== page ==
Obviously, “synthetic” benchmarks don’t tell us everything we’d like to know, but this is a start. In the future I’m hoping to have some more sophisticated benchmarks available. For now, here’s a summary of what we’ve learned.
Fire Tablet Platform
The most notable thing from the benchmarks and the trend in Amazon’s product line is that they are very focused on “good enough” performance while maintaining their low prices. On their SoC sourcing they’ve gone from TI OMAP, where they probably got bargain pricing right before TI cut the OMAP product line and ceased software support, orphaning early Fire devices on old versions of Android, to some higher end (HDX) devices based on Qualcomm offerings, to abandoning the HDX product line after 2014 and sourcing budget SoC’s from MediaTek, a Chinese SoC supplier of off-the-shelf ARM designs, for the continuation of the base and HD products.
Amazon seems OK with barely treading water. In 2017 they released an updated Fire HD 8 that used exactly the same SoC as the anemic one in the 2016 Fire HD 8.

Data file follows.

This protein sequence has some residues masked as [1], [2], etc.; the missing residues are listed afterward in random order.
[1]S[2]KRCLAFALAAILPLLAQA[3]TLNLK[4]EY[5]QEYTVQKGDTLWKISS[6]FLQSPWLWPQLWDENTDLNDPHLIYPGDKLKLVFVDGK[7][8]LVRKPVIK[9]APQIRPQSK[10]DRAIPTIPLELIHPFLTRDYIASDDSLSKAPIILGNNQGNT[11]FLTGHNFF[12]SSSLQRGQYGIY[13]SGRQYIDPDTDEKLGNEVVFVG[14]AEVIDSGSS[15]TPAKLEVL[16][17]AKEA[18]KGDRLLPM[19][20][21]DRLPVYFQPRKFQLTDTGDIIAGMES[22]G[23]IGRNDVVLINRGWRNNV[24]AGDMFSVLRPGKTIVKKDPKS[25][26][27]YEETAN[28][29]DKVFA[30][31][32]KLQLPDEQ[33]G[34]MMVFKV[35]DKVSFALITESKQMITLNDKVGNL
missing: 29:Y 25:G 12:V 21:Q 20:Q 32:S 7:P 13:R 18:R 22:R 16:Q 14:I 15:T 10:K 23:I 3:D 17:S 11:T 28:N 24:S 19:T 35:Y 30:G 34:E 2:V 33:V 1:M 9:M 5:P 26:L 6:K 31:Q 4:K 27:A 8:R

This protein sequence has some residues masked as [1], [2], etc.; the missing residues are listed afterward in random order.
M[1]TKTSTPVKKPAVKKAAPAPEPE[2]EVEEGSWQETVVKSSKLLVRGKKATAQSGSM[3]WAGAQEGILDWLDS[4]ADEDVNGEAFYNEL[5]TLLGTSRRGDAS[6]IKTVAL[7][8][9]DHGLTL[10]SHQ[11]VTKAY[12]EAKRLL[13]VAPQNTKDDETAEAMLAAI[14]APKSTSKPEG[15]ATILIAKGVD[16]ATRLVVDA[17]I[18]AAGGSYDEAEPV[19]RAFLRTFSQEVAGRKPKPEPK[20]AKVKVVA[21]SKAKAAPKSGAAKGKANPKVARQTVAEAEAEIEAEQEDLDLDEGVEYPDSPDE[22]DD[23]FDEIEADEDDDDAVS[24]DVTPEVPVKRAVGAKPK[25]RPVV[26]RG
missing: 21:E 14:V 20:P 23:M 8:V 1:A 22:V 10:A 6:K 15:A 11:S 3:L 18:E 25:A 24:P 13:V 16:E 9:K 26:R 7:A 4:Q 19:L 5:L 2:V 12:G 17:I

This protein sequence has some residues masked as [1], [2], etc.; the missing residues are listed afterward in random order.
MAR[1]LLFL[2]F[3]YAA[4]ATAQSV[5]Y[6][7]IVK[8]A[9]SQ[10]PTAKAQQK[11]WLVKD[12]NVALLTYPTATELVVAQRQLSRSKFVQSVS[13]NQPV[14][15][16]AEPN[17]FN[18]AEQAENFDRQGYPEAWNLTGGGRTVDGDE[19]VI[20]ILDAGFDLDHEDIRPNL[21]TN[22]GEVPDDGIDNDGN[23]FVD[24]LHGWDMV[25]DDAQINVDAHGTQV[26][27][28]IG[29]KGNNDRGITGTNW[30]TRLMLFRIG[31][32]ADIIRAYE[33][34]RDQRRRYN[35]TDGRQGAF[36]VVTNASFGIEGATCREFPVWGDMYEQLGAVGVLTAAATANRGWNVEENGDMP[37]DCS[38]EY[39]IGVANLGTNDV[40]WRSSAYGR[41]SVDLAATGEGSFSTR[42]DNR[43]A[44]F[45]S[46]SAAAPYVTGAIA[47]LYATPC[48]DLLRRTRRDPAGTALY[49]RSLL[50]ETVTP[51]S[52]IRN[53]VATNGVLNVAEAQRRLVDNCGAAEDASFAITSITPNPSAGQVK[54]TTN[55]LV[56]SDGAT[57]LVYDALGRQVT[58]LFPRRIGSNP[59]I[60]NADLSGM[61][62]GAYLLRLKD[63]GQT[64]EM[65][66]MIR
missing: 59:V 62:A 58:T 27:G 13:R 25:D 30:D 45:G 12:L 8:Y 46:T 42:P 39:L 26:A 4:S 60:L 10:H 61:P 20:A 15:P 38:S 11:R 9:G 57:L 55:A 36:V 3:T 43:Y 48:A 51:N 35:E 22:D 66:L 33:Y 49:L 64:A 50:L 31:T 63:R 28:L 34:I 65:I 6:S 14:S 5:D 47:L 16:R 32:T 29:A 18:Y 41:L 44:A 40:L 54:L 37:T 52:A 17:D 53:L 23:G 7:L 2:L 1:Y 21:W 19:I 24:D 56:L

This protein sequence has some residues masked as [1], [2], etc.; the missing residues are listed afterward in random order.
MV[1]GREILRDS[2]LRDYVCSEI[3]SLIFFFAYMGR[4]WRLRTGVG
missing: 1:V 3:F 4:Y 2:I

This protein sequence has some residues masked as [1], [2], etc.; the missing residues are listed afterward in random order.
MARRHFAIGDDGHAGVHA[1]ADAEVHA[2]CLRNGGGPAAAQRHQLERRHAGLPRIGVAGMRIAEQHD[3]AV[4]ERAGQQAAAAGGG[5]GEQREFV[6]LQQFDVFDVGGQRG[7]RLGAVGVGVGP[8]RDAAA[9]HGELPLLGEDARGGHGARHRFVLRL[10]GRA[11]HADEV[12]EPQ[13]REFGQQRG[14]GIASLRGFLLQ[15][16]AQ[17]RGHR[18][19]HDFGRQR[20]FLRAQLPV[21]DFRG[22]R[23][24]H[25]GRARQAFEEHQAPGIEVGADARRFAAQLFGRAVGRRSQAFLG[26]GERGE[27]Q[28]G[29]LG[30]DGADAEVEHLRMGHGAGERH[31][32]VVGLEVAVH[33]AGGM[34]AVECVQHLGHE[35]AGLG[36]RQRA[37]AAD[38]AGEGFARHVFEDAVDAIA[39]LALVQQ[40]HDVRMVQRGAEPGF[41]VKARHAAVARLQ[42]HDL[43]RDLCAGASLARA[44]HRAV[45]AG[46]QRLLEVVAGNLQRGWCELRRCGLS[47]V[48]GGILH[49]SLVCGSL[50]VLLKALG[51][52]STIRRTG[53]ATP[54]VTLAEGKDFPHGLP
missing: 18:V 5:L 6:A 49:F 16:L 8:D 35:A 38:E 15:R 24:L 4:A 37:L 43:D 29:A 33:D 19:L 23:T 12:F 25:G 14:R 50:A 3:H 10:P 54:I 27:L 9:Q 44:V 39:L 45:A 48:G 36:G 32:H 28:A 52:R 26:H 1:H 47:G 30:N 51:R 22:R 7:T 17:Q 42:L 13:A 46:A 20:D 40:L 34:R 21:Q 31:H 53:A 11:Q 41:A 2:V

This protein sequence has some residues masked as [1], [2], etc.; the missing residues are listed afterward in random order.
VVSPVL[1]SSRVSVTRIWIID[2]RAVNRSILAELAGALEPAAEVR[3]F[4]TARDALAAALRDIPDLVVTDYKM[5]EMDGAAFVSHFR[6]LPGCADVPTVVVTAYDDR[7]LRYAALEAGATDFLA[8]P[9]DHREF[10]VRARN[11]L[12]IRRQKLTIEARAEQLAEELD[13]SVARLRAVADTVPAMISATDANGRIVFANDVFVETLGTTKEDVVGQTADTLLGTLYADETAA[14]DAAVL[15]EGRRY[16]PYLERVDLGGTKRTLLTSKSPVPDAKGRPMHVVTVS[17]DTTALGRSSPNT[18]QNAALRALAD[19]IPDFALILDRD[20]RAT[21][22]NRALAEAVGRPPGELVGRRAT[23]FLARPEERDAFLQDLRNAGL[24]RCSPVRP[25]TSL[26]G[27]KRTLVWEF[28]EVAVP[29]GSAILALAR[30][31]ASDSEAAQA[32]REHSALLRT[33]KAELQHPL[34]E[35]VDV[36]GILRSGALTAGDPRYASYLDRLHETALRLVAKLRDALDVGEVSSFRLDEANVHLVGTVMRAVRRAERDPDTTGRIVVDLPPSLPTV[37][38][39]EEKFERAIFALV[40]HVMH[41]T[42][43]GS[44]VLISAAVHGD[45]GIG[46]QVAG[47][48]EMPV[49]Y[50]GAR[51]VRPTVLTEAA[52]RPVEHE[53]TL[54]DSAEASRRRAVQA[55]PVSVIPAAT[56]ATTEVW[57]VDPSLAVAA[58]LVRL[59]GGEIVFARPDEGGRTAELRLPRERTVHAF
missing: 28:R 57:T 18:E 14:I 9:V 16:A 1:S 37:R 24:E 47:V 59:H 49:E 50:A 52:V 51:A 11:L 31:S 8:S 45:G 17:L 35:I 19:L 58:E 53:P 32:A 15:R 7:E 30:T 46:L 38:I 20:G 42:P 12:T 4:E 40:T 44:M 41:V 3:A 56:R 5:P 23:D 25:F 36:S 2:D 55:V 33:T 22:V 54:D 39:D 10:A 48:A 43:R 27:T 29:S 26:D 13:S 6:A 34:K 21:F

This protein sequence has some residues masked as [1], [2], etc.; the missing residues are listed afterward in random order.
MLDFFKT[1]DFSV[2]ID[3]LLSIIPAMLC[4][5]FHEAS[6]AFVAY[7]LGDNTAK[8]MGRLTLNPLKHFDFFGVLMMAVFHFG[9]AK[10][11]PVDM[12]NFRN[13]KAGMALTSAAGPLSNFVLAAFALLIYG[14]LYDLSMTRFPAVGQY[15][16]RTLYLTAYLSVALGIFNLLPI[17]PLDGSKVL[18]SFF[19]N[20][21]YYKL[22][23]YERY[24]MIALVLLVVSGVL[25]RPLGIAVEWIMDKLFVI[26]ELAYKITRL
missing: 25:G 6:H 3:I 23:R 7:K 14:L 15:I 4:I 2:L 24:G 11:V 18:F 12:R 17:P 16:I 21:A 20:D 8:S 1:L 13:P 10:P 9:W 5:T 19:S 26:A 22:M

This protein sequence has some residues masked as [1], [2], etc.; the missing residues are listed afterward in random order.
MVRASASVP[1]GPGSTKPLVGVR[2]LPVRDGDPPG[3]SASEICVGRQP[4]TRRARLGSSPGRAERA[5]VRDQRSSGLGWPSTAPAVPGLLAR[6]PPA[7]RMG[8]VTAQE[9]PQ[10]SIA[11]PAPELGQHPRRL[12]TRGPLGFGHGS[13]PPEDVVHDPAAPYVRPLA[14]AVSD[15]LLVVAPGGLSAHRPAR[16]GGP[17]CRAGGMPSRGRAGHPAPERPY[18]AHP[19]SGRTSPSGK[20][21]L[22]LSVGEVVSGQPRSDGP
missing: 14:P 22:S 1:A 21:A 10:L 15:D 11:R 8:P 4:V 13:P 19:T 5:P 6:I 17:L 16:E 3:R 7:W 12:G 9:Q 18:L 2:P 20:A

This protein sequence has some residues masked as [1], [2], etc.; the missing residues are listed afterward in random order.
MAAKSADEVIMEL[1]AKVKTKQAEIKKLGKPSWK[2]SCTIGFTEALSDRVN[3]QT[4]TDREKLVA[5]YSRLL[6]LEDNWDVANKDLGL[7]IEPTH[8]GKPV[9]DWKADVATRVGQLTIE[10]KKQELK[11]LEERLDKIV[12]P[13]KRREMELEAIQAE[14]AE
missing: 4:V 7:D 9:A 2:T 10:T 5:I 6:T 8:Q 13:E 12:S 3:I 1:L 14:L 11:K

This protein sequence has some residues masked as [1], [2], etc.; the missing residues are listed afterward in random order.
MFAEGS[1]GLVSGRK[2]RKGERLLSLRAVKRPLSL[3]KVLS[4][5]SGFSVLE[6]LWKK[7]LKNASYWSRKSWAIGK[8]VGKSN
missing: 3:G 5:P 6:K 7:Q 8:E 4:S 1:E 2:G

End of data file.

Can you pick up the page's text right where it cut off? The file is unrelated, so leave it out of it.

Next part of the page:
If you compare Fire tablet performance to other platforms, you’ll have no trouble at all finding more powerful Android tablets, and Apple’s iPad line will run circles around the Fire tablets. Clearly performance at a price isn’t what Amazon’s after, but rather cheap at any price. It’s unfortunate that Amazon’s HDX product line wasn’t successful, but the reality is that they have not been able to get people to buy into the value proposition of spending extra money on their devices. They have the market power that you would think they could, but, for a multitude of reasons, they just can’t seem to get there.
Fire TV Platform
The Fire TV platform has been a huge seller for Amazon, but unfortunately is seeing the same trend as the Fire tablet line, with the 2017 Fire TV being a step away from performance and towards budget. Will Amazon make another “real” Fire TV? The last powerful Fire TV was made in 2015, and since then they’ve basically decided to produce 100% streaming focused devices. While these devices may have SoCs with more up to date video decode capabilities, they have weaker CPUs and GPUs than what they were shipping in 2015, with GPUs in particular with limited capabilities, not even supporting OpenGL 3.0, much less newer 3D technologies. In 2018 they passed on the opportunity to make another “real” Fire TV and released the Fire TV Cube with a form factor that could have supported the higher power dissipation needed for a high performance SoC, but they put the same budget hardware into it that was in the 2017 Fire TV. There are a lot of signs that Amazon has basically given up on doing more than they’ve been doing. That may be the best business decision, but it is disappointing.
- 7/28/18 Updates
- Added 2017 Fire TV and discussion